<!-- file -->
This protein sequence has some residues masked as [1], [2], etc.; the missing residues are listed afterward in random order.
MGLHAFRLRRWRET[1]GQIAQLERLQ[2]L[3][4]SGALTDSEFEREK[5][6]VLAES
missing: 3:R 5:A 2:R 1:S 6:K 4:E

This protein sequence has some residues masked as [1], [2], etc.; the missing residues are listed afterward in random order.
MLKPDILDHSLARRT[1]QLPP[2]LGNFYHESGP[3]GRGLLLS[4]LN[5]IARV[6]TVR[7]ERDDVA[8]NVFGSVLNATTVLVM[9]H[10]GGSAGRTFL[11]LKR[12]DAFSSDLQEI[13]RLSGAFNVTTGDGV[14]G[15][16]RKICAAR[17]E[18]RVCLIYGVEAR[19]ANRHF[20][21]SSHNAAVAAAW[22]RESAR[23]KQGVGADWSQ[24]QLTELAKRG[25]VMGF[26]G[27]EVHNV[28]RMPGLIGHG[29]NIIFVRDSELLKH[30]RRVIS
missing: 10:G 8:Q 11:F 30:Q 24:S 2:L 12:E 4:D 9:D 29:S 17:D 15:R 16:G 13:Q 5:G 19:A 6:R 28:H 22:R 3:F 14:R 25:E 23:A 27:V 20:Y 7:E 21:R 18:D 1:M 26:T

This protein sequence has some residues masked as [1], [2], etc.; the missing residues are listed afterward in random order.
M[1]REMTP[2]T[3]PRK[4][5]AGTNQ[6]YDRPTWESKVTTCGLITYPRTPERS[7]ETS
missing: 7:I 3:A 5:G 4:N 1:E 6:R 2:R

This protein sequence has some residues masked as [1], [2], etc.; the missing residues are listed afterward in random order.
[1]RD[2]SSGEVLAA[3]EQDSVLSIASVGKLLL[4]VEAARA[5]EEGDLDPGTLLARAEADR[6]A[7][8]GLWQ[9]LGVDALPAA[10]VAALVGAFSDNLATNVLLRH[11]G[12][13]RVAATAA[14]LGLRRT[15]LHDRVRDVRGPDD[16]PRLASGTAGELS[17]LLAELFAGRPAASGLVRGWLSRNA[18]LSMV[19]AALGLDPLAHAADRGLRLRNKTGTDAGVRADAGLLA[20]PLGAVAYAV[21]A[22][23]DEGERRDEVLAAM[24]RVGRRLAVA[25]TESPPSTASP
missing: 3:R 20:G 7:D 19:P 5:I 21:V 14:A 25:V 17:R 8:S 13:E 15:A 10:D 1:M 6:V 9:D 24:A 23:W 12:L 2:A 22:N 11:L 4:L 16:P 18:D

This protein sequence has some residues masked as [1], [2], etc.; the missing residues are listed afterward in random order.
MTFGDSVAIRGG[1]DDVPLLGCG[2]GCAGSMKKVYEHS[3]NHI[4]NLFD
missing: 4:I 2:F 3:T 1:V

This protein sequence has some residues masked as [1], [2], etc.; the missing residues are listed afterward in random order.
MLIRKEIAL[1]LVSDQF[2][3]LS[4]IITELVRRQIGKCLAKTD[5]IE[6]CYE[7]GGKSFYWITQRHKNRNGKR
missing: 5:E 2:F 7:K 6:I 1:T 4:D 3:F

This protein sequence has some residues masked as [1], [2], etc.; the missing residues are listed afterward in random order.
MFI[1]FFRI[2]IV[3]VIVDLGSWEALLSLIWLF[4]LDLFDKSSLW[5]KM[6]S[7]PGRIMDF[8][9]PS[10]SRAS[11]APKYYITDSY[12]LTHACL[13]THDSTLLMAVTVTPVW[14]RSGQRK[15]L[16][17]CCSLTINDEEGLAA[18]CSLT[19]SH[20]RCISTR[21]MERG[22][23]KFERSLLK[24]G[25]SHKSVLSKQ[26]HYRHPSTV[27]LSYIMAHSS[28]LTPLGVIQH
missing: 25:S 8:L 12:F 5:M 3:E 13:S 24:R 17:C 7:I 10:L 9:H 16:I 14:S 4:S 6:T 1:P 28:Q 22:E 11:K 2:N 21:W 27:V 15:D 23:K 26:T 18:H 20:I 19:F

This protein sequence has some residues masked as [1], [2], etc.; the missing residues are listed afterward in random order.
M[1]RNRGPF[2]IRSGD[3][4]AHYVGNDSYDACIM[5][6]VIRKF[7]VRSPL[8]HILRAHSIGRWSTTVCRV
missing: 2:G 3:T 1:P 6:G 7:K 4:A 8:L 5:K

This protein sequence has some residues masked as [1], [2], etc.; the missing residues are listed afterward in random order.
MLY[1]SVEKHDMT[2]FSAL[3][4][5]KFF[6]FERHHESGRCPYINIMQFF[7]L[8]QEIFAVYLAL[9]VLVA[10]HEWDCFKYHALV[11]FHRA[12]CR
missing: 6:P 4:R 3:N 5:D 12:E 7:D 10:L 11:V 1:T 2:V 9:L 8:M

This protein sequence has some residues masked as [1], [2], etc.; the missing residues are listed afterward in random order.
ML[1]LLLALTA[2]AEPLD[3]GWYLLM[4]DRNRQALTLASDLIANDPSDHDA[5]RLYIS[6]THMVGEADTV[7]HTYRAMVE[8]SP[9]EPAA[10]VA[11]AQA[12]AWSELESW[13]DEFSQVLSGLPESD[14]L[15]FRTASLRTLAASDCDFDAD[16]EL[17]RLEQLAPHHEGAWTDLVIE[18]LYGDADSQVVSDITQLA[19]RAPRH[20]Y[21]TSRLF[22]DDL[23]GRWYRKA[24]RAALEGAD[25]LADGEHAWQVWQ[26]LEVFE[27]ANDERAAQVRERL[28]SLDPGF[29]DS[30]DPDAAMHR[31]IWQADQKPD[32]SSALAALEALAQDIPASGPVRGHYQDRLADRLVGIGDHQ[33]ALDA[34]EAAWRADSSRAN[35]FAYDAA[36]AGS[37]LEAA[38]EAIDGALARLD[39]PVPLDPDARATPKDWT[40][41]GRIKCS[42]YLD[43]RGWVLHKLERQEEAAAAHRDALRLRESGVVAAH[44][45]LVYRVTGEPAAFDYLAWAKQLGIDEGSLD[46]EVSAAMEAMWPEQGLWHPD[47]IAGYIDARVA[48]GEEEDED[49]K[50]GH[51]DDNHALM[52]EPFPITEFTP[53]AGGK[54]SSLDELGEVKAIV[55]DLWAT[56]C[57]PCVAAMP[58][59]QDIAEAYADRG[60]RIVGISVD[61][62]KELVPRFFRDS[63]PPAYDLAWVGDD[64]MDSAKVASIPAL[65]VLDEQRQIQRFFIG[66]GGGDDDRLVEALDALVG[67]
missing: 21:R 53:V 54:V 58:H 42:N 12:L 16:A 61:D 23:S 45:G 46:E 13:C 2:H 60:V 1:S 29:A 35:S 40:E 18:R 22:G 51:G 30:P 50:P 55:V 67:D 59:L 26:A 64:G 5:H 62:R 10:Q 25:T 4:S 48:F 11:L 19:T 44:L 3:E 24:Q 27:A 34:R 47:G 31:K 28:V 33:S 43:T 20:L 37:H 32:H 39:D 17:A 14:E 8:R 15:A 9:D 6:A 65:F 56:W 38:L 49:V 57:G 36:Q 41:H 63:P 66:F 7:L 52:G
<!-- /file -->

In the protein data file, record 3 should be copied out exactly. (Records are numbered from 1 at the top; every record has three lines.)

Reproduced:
This protein sequence has some residues masked as [1], [2], etc.; the missing residues are listed afterward in random order.
M[1]REMTP[2]T[3]PRK[4][5]AGTNQ[6]YDRPTWESKVTTCGLITYPRTPERS[7]ETS
missing: 7:I 3:A 5:G 4:N 1:E 6:R 2:R